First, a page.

“That’s not the whole story,” said Tom Spindle, who runs a large ranch near Stanley. “When our cattle are selling for 30% less than they were, but then the meat is marked up 30% at the store, somebody’s getting really rich there and it’s not us.”
Most ranchers make only around a 1% profit on their cattle. Even before the pandemic, many ranchers lived on slim amounts of money or got second jobs.
A rancher, Spindle said, can have millions of dollars’ worth of land and still be broke.
“Most guys stay poor and keep their ranches,” he said.
Spindle takes pride in his cattle – he wears a belt buckle he won for having the best heifer at the New Mexico State Fair – but even his comparatively large operation is facing its share of pandemic-induced challenges.
“We sold some cattle in January that we made some money on. … then COVID-19 came in and we lost money on the next 10 loads of calves,” Spindle said.
While farmers growing fruits and vegetables can negotiate prices, cattle farmers have to sell their stock at certain times of the year, meaning they have to take whatever price corporate-run feed lots offer them.
This situation, Spindle said, puts ranchers in the difficult position of accepting prices they can’t live on.
“If somebody came to me and wanted to buy a bunch of cows, I’d dang sure sell them, but there’s not a market for them,” he said.
The federal CARES Act, meant to assist economically struggling businesses, reserved $9.5 billion for those raising livestock and specialty crops. But Spindle said most ranchers haven’t seen that money yet, and many will receive $100,000 when it arrives.
“In the grand scheme of things, that’s not a whole lot of money,” he said, adding a new tractor alone costs $160,000.
Meanwhile, Tyson Foods secured $1.5 billion in loans from such large banks as Morgan Stanley.
Tyson maintains it offers reasonable prices for its products, despite the notable increases in store-bought meat prices.
“Although some raw material costs have decreased, many operational costs have risen significantly,” Tyson spokeswoman Liz Croston wrote May 7. “In some cases, this has meant idling our plants, which has resulted in a reduction in production volume.”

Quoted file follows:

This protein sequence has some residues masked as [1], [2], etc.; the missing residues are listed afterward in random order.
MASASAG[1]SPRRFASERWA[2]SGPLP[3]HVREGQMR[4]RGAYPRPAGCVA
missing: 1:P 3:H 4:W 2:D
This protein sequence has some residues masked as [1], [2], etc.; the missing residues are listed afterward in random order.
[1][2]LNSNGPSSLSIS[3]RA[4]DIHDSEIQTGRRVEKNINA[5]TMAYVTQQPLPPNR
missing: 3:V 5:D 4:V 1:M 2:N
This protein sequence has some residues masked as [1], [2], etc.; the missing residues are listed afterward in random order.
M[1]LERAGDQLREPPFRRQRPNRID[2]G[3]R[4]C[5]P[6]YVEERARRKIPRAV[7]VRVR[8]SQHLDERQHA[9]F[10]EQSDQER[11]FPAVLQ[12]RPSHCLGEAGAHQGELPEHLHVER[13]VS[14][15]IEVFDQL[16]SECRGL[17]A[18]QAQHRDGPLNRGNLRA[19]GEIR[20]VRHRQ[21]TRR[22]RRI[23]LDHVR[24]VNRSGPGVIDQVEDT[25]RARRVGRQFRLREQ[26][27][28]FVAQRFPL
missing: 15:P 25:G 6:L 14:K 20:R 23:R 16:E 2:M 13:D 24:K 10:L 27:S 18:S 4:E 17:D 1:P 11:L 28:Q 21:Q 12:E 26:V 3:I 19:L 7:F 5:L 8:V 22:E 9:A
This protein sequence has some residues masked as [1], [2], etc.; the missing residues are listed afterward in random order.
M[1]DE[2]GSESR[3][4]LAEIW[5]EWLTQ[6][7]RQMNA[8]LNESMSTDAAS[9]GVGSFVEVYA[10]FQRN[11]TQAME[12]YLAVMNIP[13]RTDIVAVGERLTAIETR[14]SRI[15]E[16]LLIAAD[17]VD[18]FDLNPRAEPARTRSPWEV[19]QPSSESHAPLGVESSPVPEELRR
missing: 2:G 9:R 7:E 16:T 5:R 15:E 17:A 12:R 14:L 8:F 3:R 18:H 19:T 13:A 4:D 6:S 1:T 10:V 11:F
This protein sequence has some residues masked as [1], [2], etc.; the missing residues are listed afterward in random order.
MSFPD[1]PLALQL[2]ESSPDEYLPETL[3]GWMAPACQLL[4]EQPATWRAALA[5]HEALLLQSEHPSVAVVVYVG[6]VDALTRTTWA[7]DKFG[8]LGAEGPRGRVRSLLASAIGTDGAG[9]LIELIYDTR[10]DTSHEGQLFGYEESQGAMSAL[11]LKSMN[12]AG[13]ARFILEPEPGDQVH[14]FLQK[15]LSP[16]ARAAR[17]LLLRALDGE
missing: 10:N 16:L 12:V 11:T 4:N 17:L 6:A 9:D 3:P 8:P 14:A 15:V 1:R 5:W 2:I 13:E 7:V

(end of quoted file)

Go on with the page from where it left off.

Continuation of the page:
Lowering production has resulted in a smaller amount of meat entering supermarkets and restaurants, fueling fears of a nationwide meat shortage and driving up prices.
In Springer, a small town in the state’s northeast corner, Mayor Boe Lopez said the local grocery store is receiving only around one-third of the meat it orders.
Himself a cattle rancher, Lopez said many ranchers believe the handful of meatpacking corporations are intentionally lowering payments to producers to make a larger profit and that plants have been taking less beef to drive up prices for years.
“That’s how they’re trying to justify the price,” he said.
Lopez said that if beef prices do not increase, it could devastate the local economy in Springer and Colfax County, which relies heavily on property taxes paid by ranchers.
For now, most ranchers are continuing operations as normal, hoping production and prices increase before the fall, where the vast majority of money is made.
Some health experts have, however, warned of a potential second outbreak in the fall even more deadly than the first, right as cattle producers get ready to sell their calves to feed lots.
Ranchers in the state agree that a second outbreak, along with a coinciding tumble in prices, would be almost too much to bear.
“That could be the demise of ranching in New Mexico,” Spindle said.